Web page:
Published: Saturday 03 April 2021
Twin researchers, Professor Brian Byrne and Dr Will Coventry, explain what 20 years of studying children's literacy and numeracy - thanks to over 3000 volunteers twins, triplets and their families - have revealed and how we can help children's development in these areas.
"Parents not only donate their genes to their children but also shape the children’s environments, especially during the early years. So if a child from one family learns to read quickly and effortlessly and one from another family struggles, is the difference best understood as a result of different genes or different environments?
Research that recruits twins can help us untangle these factors because identical twins share all of their genes, non-identical twins about half, and yet both types will share the family environment. A genetic influence will show up as identical twins have reading levels that are closer within the pair than that of non-identical twins. An influence from the family environment will show up as a modification of that pattern, perhaps even no difference within a pair if the environment is the big player.
Our research, now extending over 20 years, has tracked the growth of literacy and numeracy in over 3000 twins and triplets, starting at the preschool level and, most recently, involving the National Assessment Program - Literacy and Numeracy (NAPLAN) results from about eight to 15 years of age. We have shown, as have other groups around the world, that genes do matter for academic development in the core subjects of literacy and numeracy as well as in others, such as second language learning.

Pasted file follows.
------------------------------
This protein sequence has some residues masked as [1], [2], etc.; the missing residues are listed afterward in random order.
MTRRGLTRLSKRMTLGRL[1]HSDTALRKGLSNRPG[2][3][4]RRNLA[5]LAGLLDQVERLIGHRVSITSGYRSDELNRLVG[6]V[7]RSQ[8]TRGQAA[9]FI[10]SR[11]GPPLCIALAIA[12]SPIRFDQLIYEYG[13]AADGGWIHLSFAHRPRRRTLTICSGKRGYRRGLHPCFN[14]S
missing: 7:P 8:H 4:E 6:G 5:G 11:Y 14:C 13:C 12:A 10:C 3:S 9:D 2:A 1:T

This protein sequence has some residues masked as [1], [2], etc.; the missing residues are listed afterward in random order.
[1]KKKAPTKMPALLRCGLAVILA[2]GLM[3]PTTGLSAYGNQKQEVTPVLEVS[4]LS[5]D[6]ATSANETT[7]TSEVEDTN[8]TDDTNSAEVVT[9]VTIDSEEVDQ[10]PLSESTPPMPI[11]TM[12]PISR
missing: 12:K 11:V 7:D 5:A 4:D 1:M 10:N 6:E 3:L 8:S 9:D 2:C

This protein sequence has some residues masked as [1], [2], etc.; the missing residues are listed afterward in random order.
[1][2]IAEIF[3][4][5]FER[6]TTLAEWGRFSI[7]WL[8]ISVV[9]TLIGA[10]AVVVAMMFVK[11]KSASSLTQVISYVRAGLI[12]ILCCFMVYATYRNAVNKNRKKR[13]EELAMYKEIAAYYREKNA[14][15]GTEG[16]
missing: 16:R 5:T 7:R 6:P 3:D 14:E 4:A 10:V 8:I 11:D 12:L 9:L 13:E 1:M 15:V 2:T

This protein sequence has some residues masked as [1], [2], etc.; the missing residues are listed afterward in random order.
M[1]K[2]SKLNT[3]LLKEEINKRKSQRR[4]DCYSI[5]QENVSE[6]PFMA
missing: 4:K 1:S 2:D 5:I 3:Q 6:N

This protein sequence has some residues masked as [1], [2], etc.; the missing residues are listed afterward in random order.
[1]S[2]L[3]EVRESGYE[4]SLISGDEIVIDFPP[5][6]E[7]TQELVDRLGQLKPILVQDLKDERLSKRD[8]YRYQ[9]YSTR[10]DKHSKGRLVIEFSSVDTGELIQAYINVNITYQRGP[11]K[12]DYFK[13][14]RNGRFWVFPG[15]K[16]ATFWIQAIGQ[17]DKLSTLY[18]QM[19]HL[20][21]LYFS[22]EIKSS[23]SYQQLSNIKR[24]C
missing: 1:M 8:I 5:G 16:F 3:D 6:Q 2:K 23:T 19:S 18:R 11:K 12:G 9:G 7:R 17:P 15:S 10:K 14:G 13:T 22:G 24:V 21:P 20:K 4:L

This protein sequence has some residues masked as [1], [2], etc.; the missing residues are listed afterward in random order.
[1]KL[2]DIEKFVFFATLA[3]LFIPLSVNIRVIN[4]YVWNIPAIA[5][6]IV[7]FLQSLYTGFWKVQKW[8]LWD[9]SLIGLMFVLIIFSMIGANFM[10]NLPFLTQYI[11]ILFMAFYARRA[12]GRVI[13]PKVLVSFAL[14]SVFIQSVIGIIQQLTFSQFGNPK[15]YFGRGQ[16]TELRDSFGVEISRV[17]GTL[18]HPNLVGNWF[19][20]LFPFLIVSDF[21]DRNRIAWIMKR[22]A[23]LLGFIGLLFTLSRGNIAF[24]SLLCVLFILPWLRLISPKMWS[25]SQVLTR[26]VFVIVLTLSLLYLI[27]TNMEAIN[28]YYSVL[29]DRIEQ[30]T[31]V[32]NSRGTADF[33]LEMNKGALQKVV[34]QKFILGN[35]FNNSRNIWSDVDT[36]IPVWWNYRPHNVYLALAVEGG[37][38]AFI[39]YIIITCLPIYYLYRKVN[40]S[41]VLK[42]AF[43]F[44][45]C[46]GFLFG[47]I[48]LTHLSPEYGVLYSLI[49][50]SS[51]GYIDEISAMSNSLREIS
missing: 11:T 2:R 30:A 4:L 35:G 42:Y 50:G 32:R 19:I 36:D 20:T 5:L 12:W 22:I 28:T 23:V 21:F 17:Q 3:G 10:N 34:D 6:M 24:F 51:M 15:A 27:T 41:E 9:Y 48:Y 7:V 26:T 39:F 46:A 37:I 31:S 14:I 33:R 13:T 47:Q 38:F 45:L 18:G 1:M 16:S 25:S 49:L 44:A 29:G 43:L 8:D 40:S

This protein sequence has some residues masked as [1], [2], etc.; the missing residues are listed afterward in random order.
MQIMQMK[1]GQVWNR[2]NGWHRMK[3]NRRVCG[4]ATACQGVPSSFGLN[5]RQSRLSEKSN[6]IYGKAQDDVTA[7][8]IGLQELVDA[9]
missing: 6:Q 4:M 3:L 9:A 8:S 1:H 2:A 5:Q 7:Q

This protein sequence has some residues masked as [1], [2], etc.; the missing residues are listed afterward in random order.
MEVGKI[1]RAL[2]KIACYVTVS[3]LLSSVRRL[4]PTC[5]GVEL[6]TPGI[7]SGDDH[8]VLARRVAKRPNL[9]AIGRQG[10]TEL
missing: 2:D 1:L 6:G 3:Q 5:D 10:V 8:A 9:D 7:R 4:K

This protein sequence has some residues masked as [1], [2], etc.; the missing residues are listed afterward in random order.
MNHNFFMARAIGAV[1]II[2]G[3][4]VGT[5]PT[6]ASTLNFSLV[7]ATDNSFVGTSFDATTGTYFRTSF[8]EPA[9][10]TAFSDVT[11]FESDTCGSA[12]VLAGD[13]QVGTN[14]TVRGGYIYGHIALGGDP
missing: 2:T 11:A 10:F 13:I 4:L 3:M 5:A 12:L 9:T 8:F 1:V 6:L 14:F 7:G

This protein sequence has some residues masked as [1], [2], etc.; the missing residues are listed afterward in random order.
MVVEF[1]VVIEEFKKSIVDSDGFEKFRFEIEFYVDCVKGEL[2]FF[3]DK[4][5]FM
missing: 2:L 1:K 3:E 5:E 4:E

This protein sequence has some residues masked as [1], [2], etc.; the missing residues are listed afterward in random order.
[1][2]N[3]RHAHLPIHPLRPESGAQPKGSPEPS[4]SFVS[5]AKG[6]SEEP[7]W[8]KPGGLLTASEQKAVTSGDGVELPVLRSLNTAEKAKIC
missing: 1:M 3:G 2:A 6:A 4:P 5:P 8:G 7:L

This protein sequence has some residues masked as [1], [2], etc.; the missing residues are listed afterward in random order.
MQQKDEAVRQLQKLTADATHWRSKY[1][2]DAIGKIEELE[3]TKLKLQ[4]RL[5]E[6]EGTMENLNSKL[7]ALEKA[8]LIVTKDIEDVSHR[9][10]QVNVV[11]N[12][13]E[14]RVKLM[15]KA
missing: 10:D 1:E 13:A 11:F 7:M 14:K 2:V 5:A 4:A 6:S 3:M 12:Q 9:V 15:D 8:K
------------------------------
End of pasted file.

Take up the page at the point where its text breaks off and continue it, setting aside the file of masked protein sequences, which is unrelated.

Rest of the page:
But the environment matters too. For one thing, it is well documented that early and sustained intervention can help struggling readers reach appropriate grade levels. For another, we’ve identified identical twin pairs where one is two years or more ahead of the other in literacy or numeracy, so genes can’t account for that difference.
We’ve also found that some aspects of the environment that are commonly thought to be very influential in academic development actually fail to live up to those expectations. One is the teacher. Identical twins who have different teachers are almost as similar to each other in literacy and numeracy, according to NAPLAN results, as ones who have the same teacher. This is not the pattern one would anticipate if differing teacher skills and experience were highly influential in how well their students fare. Another environmental aspect is preschool attendance. Whether or not a child attended preschool, and the length of time those who did attend were there, had virtually no influence on literacy and numeracy results during subsequent school years.
These and other findings have helped us understand more about varying levels of school performance. They also provide bases for making recommendations to educational policy makers and practitioners, and to parents who are facing questions such as preschool attendance and school selection."
This article may also be of interest: Identical genes unique environments: why identical twins can differ in their school progress
(Updated April 2021)